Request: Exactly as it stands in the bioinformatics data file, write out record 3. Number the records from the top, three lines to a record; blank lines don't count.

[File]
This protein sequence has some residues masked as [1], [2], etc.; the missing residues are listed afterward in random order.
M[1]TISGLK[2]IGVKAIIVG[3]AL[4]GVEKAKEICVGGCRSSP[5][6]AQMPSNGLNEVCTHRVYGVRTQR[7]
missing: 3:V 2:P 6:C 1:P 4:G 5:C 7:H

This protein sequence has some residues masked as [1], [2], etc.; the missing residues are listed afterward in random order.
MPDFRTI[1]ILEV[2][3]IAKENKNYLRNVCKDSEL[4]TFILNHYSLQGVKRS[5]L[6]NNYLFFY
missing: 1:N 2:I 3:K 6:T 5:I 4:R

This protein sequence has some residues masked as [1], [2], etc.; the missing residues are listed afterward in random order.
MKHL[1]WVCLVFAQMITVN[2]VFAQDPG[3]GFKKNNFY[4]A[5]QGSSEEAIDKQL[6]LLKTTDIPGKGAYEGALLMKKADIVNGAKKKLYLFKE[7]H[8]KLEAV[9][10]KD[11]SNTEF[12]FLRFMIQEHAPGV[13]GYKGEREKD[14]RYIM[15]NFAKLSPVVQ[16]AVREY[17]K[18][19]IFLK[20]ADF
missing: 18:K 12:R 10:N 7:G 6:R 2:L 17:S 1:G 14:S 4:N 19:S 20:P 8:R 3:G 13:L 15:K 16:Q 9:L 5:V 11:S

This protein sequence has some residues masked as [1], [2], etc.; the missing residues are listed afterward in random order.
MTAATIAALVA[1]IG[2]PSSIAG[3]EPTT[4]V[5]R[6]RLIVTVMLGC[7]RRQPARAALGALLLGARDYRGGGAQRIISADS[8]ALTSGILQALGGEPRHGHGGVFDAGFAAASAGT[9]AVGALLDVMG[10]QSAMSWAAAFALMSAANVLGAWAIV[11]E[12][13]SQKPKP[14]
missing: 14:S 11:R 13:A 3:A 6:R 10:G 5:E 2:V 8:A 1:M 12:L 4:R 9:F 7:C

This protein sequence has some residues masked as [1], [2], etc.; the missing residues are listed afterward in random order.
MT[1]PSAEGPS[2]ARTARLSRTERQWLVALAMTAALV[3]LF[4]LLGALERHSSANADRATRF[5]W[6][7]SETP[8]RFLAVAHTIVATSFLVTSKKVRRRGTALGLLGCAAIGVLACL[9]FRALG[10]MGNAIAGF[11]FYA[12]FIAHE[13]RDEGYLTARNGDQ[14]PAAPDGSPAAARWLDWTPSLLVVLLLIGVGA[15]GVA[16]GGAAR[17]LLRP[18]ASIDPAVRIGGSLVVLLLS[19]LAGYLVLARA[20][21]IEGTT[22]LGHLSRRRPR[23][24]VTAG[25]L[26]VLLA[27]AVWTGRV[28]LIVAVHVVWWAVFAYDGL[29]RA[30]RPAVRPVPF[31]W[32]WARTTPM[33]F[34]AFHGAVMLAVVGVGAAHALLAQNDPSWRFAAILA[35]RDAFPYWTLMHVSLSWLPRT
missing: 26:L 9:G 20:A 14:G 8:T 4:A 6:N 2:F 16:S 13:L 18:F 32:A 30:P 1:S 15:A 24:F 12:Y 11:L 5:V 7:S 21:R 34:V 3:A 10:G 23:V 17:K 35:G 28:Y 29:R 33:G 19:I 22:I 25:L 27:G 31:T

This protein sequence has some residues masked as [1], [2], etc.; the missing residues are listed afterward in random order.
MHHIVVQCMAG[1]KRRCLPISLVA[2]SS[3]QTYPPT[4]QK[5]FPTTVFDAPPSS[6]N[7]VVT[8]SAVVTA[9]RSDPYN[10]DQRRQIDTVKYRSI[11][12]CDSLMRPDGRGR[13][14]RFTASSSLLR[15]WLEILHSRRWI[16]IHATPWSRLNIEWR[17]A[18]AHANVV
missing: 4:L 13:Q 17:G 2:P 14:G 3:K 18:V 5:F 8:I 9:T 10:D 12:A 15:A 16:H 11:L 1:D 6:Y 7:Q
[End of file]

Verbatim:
This protein sequence has some residues masked as [1], [2], etc.; the missing residues are listed afterward in random order.
MKHL[1]WVCLVFAQMITVN[2]VFAQDPG[3]GFKKNNFY[4]A[5]QGSSEEAIDKQL[6]LLKTTDIPGKGAYEGALLMKKADIVNGAKKKLYLFKE[7]H[8]KLEAV[9][10]KD[11]SNTEF[12]FLRFMIQEHAPGV[13]GYKGEREKD[14]RYIM[15]NFAKLSPVVQ[16]AVREY[17]K[18][19]IFLK[20]ADF
missing: 18:K 12:R 10:N 7:G 6:R 2:L 17:S 1:G 14:S 4:N 19:S 20:P 8:R 3:G 13:L 15:K 16:Q 9:L 5:V 11:S